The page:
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ARS Home » Plains Area » Miles City, Montana » Livestock and Range Research Laboratory » Research » Publications at this Location » Publication #321350

Research Project: Alleviating Rate Limiting Factors that Compromise Beef Production Efficiency

Location: Livestock and Range Research Laboratory

Title: Choosing a calving date

Author
item Funston, Richad - University Of Nebraska
item Grings, E - South Dakota State University
item Roberts, Andrew - Andy
item Tibbets, B - University Of Nebraska

Submitted to: Professional Animal Scientist
Publication Type: Peer Reviewed Journal
Publication Acceptance Date: 12/1/2015
Publication Date: 2/1/2016
Publication URL: http://handle.nal.usda.gov/10113/62291
Citation: Funston, R.N., Grings, E.E., Roberts, A.J., Tibbets, B.T. 2016. Choosing a calving date. Professional Animal Scientist. 32:145-153.

Interpretive Summary: Calving date affects cost and timing of production events. Producers can choose a calving date that fits their production system and geographic region. Any calving system, regardless of date, should address the relationship between nutritional requirements of beef females and the quality and quantity of available feed. Nutritional status of beef females is influenced by stage of production, and the environment, including; length of growing season, forage species, day length, topography, forage quality and availability, ambient temperature, annual rainfall, and weather extremes. These differences cause grazing and feeding strategies to vary across regions. Ideally, high nutrient demand at parturition and peak lactation overlaps with optimal weather conditions and seasonal peaks in forage quality, and lowest nutrient demand overlaps with lowest quality forage, to minimize supplemental feed cost. Calving systems that do not match nutritional demand with forage quality must address potential nutrient deficits faced by breeding females, likely occurring in late gestation and early lactation. Alternative calving systems with higher feed costs need to justify alternative dates through increased revenue generated from higher market value, increased calf performance, or improved reproductive performance. Heat stress, resulting from high temperature and humidity, can reduce calf performance and negatively impact reproductive performance in both the male and female. Hot and humid regions may favor a breeding season during seasonally lower temperatures to minimize poor reproductive performance. Additionally, regions prone to freezing temperatures, heavy snowstorms, or other severe weather events, must consider such risks when choosing a calving date. Many differences exist across regions in regard to environment, production systems, and marketing strategies that contribute to the complexity of choosing a calving date; therefore, beef producers must make site-based decisions according to conditions present on their operation.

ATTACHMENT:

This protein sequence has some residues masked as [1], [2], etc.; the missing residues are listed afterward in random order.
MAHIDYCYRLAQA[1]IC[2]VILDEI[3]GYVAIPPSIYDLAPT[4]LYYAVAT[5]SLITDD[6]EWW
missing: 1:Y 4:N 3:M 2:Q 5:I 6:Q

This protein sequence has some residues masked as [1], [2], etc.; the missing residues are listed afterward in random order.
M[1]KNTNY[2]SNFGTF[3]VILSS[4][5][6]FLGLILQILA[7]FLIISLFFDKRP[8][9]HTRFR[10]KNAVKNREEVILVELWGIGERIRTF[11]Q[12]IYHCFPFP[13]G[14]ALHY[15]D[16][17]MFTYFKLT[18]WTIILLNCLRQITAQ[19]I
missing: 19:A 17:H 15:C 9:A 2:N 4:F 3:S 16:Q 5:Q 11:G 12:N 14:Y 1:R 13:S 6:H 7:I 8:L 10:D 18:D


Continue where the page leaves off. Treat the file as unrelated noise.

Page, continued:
Technical Abstract: Calving date affects cost and timing of production events. Due to the polyestrous nature of beef females, producers can choose a calving date that fits their production system and geographic region. Any time an entire production system is considered, decision making becomes complex. Any calving system, regardless of date, should address the relationship between nutritional requirements of beef females and the quality and quantity of available feed. Nutritional status of beef females is influenced by stage of production, and the environment, including; length of growing season, forage species, day length, topography, forage quality and availability, ambient temperature, annual rainfall, and weather extremes. These differences cause grazing and feeding strategies to vary across regions. Ideally, high nutrient demand at parturition and peak lactation overlaps with optimal weather conditions and seasonal peaks in forage quality, and lowest nutrient demand overlaps with lowest quality forage, to minimize supplemental feed cost. Calving systems that do not match nutritional demand with forage quality must address potential nutrient deficits faced by breeding females, likely occurring in late gestation and early lactation. Alternative calving systems with higher feed costs need to justify alternative dates through increased revenue generated from higher market value, increased calf performance, or improved reproductive performance. Heat stress, resulting from high temperature and humidity, can reduce calf performance and negatively impact reproductive performance in both the male and female. Hot and humid regions may favor a breeding season during seasonally lower temperatures to minimize poor reproductive performance. Additionally, regions prone to freezing temperatures, heavy snowstorms, or other severe weather events, must consider such risks when choosing a calving date. Many differences exist across regions in regard to environment, production systems, and marketing strategies that contribute to the complexity of choosing a calving date; therefore, beef producers must make site-based decisions according to conditions present on their operation.